The characters with disabilities we have read are developed in such a manner where the reader feels naturally inclined to feel sympathy, guilt, and maybe even to ally ourselves with him or her. However, there is always a twist which plays on those emotions the author knows the reader is having. For example, in “Fat,” I felt really bad for the “fat man” because the waiters were making fun of him and because of the way the author described his polite demeanor. But, at the end of the story we see that the narrator wants to be the fat man instead of being thin, the cultural ideal. In Motherless Brooklyn, Lionel is set up as a victim to the bullying of the other Minna men, but then we soon see that he is smarter than all of them. There is also the girl in “the Fat girl” who loses a lot of weight but is only happy when she gains it all back. Lastly, there is Hulga in “Good Country People,” whom we sympathize with and become happy she is on a date, but the guy turns out to be a sadist, pretty much. No one was expecting that, only because her leg caused us to see her as someone we only wanted good things for.

Last Wednesday I got to the Stevens Center at 8:00 in the morning. It was just the supervisor, Stephanie, and a new employee, Laura, who were there that early. I began to talk to both of them about the Steven’s Group and their past experiences to gather information for the Wiki page. Eli arrived and we ended up talking to Laura and Stephanie for longer than I had anticipated because we kept having more questions that we wanted to ask. Stephanie talked of how she first got into this line of work in college when she landed an internship working with people who had mental disabilities, but whom were more low functioning than the ones at the Steven’s Group. She said she was terrified at first but now has a great passion and enjoyment for the work. She enjoys trying to help the members become more independent and get back on their feet again. Also, she is passionate about trying to change the stigma that is associated with people who have a mental disability. After Eli and I talked to them, we socialized with the members at the Steven’s Group. We talked to people about our Spring Breaks, our families, animals, current events, and lots of random things – the way conversations usually flow.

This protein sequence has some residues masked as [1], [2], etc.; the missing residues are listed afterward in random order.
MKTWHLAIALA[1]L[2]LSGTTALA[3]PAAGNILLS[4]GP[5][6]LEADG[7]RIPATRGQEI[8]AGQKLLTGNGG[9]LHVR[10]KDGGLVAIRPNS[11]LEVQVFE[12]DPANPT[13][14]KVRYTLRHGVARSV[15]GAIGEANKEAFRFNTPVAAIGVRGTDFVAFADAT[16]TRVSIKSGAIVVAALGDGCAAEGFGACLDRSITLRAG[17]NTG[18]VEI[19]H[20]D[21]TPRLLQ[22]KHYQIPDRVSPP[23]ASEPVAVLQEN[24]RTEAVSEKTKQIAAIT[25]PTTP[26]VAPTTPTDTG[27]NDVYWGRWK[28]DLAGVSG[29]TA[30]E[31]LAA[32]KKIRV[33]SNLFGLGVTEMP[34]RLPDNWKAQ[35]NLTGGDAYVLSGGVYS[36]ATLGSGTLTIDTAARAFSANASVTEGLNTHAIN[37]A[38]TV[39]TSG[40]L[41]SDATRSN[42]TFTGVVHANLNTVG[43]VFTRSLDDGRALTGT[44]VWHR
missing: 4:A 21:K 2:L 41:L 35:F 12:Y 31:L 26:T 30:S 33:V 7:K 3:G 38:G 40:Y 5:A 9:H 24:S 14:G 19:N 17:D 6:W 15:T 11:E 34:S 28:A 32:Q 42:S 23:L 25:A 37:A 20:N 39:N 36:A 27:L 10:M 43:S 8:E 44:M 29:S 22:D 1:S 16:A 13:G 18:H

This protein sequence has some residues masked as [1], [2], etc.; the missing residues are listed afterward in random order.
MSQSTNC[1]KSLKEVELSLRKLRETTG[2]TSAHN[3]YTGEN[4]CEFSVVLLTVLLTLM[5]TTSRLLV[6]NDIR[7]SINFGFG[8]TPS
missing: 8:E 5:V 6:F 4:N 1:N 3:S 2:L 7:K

This time I went to the Stevens Group, more people remembered me which made me feel more welcomed. I also felt good that they not only recognized me, but that they were happy to see me. Almost all of my discomfort and worries are gone by now. I enjoy talking to the members there and most of the conversations I have there are interesting and captivating. Talking to Stephanie was inspiring for me because she is so passionate about what she does and I admire her for pursuing a noble cause and sticking with it although it might get stressful at times.

The more I go to the Steven’s Group, the more I don’t want to leave at the end of the two hours. I have fun talking to the people there now instead of feeling like I am being watched, or feeling like I don’t know how to interact. I enjoy hearing about all the members’ families or just bullshitting over random current events and their ideas on issues. I talk to them just like I talk to my friends at Dickinson, but I still get sad sometimes to think about how much some of them have lost. Stephanie kept saying that for people with mental disabilities, the biggest thing is “loss.” A lot of the people there have lost family members and friends because they abandoned them or just didnt know how to deal with it. A lot of them lost their homes, their jobs, their cars, their self esteem…etc. Motherless Brooklyn brushed on the issue of self-esteem a lot, especially in the scene where Lionel has sex with Kimmery. “Freakshows within Freakshows.” He is not confident with women and his penis always gets pointed out as odd by them. He also felt like he had to hide his Tourettes from Kimmery because he didn’t want her to stigmatize him when he first met her in the zendo. Stephanie was saying that a lot of the members do not stand up for themselves when they know they are being harassed or taken advantage of because they have low-self esteem.